• When talking to your child about going to hospital, be honest and truthful about what will happen.
  • Use simple words they are familiar with, not medical words.
  • Pack some of their favourite things, such as a teddy and family photos.
  • Take them for a visit to the hospital before they have to go in for their surgery or procedure to get them familiar with the surroundings.

Having to go to hospital for treatment such as surgery or a procedure can be daunting for anyone. Preparing your child with the right level of information at the right time will help ease their anxiety.

Talking with your child about hospitals

When talking with your child about an upcoming hospital stay, be honest and truthful. Use neutral, unemotional language and try to avoid specific medical terms. During the conversation, stop and check to make sure your child understands what you are saying.

Depending on the age of your child, it often helps to use play to get them used to the idea of hospital. This may include wrapping a teddy in bandages and putting them to bed, or feeding them their medicine.

Read your child age-appropriate books about going to hospital. There are plenty of picture books available from local libraries that deal with trips to hospital. Your hospital might also be able to lend you videos or other audiovisual tools about hospital stays for children. 

If possible, have your child talk to another child who has been in hospital and had a good experience.

What to tell your child about hospital

You do not need to give specifics about their upcoming medical procedure – keep it general. Talk through any feelings they might have, encourage questions and answer them truthfully, using simple and familiar language.

When to speak with your child about hospital

The best time to speak with your child about going into hospital will depend on their age: 
  • toddlers – talk with them just prior to going to hospital because they may not yet understand the concept of time.
  • preschool-aged children – talk with them one to two days before their admission to give them time to enjoy playing at being in hospital.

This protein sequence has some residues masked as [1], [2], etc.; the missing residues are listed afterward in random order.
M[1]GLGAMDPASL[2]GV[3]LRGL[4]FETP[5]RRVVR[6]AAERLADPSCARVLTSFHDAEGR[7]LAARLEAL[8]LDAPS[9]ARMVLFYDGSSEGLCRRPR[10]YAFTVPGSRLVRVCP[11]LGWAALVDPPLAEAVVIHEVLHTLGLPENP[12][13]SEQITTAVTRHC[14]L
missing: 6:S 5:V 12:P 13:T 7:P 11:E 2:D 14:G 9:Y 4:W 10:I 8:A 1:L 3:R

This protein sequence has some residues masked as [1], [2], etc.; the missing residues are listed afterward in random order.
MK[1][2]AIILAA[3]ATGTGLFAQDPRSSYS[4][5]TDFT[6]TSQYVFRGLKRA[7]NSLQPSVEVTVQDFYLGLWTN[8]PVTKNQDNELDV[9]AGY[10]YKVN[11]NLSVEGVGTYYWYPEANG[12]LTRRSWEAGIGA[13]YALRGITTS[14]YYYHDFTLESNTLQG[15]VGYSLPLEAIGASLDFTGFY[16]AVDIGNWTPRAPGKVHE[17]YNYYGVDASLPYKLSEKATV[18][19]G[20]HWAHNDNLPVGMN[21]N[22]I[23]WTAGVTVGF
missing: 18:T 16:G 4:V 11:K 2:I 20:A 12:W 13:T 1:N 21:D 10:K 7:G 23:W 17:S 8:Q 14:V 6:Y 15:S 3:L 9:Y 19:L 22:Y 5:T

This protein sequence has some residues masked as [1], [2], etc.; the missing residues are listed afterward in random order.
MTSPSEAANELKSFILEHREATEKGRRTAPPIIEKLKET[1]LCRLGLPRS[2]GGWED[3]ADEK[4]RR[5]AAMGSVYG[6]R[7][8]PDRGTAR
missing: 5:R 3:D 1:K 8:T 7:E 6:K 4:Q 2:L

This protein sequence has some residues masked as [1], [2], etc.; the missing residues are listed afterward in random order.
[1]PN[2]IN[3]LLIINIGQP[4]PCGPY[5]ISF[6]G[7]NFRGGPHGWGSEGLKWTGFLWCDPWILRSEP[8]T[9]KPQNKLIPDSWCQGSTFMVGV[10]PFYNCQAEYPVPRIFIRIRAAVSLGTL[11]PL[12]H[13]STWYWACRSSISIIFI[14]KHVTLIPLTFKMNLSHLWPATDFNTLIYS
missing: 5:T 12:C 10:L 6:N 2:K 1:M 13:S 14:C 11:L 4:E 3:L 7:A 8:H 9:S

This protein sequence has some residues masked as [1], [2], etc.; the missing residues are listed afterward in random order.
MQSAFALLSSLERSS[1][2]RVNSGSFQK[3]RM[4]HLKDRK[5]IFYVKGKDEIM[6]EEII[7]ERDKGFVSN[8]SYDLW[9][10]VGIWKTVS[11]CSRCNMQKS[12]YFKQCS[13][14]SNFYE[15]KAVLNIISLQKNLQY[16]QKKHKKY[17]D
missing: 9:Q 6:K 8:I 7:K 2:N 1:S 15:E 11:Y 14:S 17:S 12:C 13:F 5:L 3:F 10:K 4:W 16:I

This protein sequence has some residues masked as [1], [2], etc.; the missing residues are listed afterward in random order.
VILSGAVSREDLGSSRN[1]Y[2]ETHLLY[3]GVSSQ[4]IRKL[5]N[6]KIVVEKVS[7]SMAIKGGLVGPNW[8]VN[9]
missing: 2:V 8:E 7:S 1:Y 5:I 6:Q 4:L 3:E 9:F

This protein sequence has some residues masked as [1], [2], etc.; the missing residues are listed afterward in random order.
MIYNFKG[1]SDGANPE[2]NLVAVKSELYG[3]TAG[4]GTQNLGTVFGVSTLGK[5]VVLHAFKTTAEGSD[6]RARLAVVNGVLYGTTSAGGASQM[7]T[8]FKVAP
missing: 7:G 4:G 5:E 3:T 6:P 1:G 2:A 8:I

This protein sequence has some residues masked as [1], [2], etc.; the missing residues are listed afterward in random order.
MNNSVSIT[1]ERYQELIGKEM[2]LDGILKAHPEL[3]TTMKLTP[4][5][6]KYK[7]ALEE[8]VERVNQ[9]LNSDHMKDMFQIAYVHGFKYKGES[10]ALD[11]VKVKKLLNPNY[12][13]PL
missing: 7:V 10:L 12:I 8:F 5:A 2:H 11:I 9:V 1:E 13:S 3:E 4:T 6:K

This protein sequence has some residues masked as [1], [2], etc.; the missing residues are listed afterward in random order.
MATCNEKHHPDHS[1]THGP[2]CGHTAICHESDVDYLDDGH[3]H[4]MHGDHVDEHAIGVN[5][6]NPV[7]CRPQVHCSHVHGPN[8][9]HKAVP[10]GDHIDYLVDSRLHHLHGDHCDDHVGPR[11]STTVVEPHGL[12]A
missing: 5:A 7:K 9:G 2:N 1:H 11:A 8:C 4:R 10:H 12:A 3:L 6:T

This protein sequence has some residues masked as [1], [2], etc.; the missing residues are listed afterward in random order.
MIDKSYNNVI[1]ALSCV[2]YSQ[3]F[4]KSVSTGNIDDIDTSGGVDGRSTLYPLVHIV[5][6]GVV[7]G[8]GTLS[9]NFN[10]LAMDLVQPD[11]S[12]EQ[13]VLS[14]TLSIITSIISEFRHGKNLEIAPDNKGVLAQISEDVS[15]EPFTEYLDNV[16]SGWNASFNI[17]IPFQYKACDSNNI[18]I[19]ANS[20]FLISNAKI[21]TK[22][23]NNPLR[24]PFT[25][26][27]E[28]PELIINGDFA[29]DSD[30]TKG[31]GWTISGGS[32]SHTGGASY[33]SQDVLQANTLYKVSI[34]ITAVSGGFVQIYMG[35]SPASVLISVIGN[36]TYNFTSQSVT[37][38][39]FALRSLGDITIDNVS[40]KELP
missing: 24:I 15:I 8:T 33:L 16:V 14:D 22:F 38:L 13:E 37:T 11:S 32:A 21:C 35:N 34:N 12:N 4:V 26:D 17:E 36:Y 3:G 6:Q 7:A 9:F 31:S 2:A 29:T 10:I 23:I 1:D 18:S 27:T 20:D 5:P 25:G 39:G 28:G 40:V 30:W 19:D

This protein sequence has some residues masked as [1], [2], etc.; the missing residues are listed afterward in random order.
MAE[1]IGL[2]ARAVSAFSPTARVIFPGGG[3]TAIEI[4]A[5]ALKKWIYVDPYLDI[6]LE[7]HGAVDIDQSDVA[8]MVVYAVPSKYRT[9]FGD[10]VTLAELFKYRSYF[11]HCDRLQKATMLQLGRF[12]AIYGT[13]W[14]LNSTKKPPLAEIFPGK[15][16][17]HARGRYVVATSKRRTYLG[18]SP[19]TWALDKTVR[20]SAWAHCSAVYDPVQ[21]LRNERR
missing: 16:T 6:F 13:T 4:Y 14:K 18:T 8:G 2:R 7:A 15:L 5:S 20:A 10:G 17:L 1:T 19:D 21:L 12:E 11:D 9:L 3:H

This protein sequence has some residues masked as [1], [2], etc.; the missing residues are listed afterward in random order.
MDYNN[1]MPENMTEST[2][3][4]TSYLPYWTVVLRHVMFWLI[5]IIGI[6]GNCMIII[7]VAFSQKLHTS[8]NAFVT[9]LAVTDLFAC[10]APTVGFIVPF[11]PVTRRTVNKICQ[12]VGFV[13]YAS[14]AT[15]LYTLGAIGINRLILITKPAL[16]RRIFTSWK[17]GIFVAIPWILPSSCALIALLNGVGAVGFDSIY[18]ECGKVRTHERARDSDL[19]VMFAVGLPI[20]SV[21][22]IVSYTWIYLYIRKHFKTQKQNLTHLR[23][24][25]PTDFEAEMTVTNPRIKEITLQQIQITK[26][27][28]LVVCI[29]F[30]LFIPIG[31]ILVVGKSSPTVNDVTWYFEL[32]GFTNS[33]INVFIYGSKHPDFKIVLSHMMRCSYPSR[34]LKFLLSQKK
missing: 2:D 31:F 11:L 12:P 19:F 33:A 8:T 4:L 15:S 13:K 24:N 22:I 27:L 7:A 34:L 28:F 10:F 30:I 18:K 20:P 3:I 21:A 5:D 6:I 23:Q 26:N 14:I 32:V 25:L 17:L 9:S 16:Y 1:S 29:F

• school-aged children – talk with them one week before the hospital visit. They will understand more than toddlers and pre-schoolers and might need some time to develop coping strategies.
  • teenagers – talk with them several weeks before the visit, so they can process the information, talk it over and ask questions.

What to bring to hospital

What your child packs for hospital will depend on their age, but consider bringing:
  • a favourite doll, blanket, teddy or other comfort item
  • a favourite activity, or maybe a new one especially for hospital (for example, a book or game)
  • pyjamas 
  • toothbrush 
  • hairbrush or comb photos of family members and pets.

Visit the hospital beforehand

Ask the hospital staff if you can have a formal tour of the hospital. If not, take your child and walk around yourselves. You can help your child get used to the hospital by eating in the cafe or spending some time walking around the public areas. Children’s hospitals are usually designed to be visually appealing to kids.

When a family member has to go to hospital

You may have to prepare your child for your own hospital stay and they may have preconceived ideas about what it means for someone to have to go to hospital, if they have never experienced it themselves. Be honest and upfront with them using simple but positive language. Reassure them that you are going to hospital so you can feel better. 

Where to get help

  • Your doctor
  • Your surgeon

More information

Browse hospitals, surgery and procedures topics

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Hospitals explained

Preparing for hospital or surgery

Managing a hospital stay

Recovery and discharge

Older people in hospital

Rights and responsibilities at hospital

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This page has been produced in consultation with and approved by: Department of Health and Human Services

Last updated: October 2015

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